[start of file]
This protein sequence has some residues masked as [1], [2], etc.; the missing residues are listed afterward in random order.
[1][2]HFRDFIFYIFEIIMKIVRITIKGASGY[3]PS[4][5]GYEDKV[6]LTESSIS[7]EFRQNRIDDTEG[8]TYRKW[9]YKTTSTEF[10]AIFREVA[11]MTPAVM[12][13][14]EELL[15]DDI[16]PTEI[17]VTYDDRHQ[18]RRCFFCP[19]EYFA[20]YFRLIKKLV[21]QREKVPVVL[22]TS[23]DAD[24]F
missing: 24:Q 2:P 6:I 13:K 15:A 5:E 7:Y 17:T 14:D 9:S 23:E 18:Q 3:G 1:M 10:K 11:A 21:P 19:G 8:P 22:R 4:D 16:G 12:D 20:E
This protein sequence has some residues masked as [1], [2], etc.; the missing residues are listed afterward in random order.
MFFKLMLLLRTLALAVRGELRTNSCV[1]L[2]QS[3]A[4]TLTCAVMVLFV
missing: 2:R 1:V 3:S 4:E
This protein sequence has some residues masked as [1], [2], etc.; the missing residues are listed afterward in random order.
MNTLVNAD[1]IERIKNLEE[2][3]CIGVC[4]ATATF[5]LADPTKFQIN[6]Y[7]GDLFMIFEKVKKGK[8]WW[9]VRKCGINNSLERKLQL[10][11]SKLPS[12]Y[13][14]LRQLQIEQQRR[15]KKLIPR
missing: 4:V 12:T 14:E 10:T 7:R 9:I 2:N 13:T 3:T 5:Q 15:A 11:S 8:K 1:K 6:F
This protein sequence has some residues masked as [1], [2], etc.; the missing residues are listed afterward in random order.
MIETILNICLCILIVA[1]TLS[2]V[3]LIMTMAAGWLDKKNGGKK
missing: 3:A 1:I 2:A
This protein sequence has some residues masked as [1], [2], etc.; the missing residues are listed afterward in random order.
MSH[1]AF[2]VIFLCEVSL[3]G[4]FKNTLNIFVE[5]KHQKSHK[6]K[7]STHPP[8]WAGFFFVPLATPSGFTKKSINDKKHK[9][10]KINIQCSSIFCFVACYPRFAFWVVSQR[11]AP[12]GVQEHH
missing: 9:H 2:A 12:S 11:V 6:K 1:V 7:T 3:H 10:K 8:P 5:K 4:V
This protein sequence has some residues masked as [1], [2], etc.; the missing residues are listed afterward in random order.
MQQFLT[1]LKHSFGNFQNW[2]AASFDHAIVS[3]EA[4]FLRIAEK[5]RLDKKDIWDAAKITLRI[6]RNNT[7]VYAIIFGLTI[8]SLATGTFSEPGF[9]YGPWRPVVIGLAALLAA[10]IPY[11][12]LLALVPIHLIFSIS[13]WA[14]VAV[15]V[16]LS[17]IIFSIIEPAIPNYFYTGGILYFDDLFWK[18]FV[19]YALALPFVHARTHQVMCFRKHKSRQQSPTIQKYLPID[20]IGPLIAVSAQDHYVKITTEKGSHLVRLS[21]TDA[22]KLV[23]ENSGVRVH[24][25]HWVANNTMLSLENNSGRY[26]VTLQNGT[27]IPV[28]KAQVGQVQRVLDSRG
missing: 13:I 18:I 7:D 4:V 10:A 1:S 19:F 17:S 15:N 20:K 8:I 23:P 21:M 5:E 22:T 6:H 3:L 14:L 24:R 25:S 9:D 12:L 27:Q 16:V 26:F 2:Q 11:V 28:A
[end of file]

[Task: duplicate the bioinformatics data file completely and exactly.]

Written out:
This protein sequence has some residues masked as [1], [2], etc.; the missing residues are listed afterward in random order.
[1][2]HFRDFIFYIFEIIMKIVRITIKGASGY[3]PS[4][5]GYEDKV[6]LTESSIS[7]EFRQNRIDDTEG[8]TYRKW[9]YKTTSTEF[10]AIFREVA[11]MTPAVM[12][13][14]EELL[15]DDI[16]PTEI[17]VTYDDRHQ[18]RRCFFCP[19]EYFA[20]YFRLIKKLV[21]QREKVPVVL[22]TS[23]DAD[24]F
missing: 24:Q 2:P 6:I 13:K 15:A 5:E 7:Y 17:T 14:D 9:S 23:E 18:Q 3:G 1:M 10:K 11:A 21:P 19:G 8:P 22:R 4:D 16:G 12:D 20:E
This protein sequence has some residues masked as [1], [2], etc.; the missing residues are listed afterward in random order.
MFFKLMLLLRTLALAVRGELRTNSCV[1]L[2]QS[3]A[4]TLTCAVMVLFV
missing: 2:R 1:V 3:S 4:E
This protein sequence has some residues masked as [1], [2], etc.; the missing residues are listed afterward in random order.
MNTLVNAD[1]IERIKNLEE[2][3]CIGVC[4]ATATF[5]LADPTKFQIN[6]Y[7]GDLFMIFEKVKKGK[8]WW[9]VRKCGINNSLERKLQL[10][11]SKLPS[12]Y[13][14]LRQLQIEQQRR[15]KKLIPR
missing: 4:V 12:T 14:E 10:T 7:R 9:I 2:N 13:T 3:T 5:Q 15:A 11:S 8:K 1:K 6:F
This protein sequence has some residues masked as [1], [2], etc.; the missing residues are listed afterward in random order.
MIETILNICLCILIVA[1]TLS[2]V[3]LIMTMAAGWLDKKNGGKK
missing: 3:A 1:I 2:A
This protein sequence has some residues masked as [1], [2], etc.; the missing residues are listed afterward in random order.
MSH[1]AF[2]VIFLCEVSL[3]G[4]FKNTLNIFVE[5]KHQKSHK[6]K[7]STHPP[8]WAGFFFVPLATPSGFTKKSINDKKHK[9][10]KINIQCSSIFCFVACYPRFAFWVVSQR[11]AP[12]GVQEHH
missing: 9:H 2:A 12:S 11:V 6:K 1:V 7:T 3:H 10:K 8:P 5:K 4:V
This protein sequence has some residues masked as [1], [2], etc.; the missing residues are listed afterward in random order.
MQQFLT[1]LKHSFGNFQNW[2]AASFDHAIVS[3]EA[4]FLRIAEK[5]RLDKKDIWDAAKITLRI[6]RNNT[7]VYAIIFGLTI[8]SLATGTFSEPGF[9]YGPWRPVVIGLAALLAA[10]IPY[11][12]LLALVPIHLIFSIS[13]WA[14]VAV[15]V[16]LS[17]IIFSIIEPAIPNYFYTGGILYFDDLFWK[18]FV[19]YALALPFVHARTHQVMCFRKHKSRQQSPTIQKYLPID[20]IGPLIAVSAQDHYVKITTEKGSHLVRLS[21]TDA[22]KLV[23]ENSGVRVH[24][25]HWVANNTMLSLENNSGRY[26]VTLQNGT[27]IPV[28]KAQVGQVQRVLDSRG
missing: 13:I 18:I 7:D 4:V 10:A 1:S 19:F 17:S 15:N 20:K 8:I 23:P 21:M 5:E 22:T 6:H 3:L 14:L 24:R 25:S 9:D 12:L 27:Q 16:V 26:F 2:Q 11:V 28:A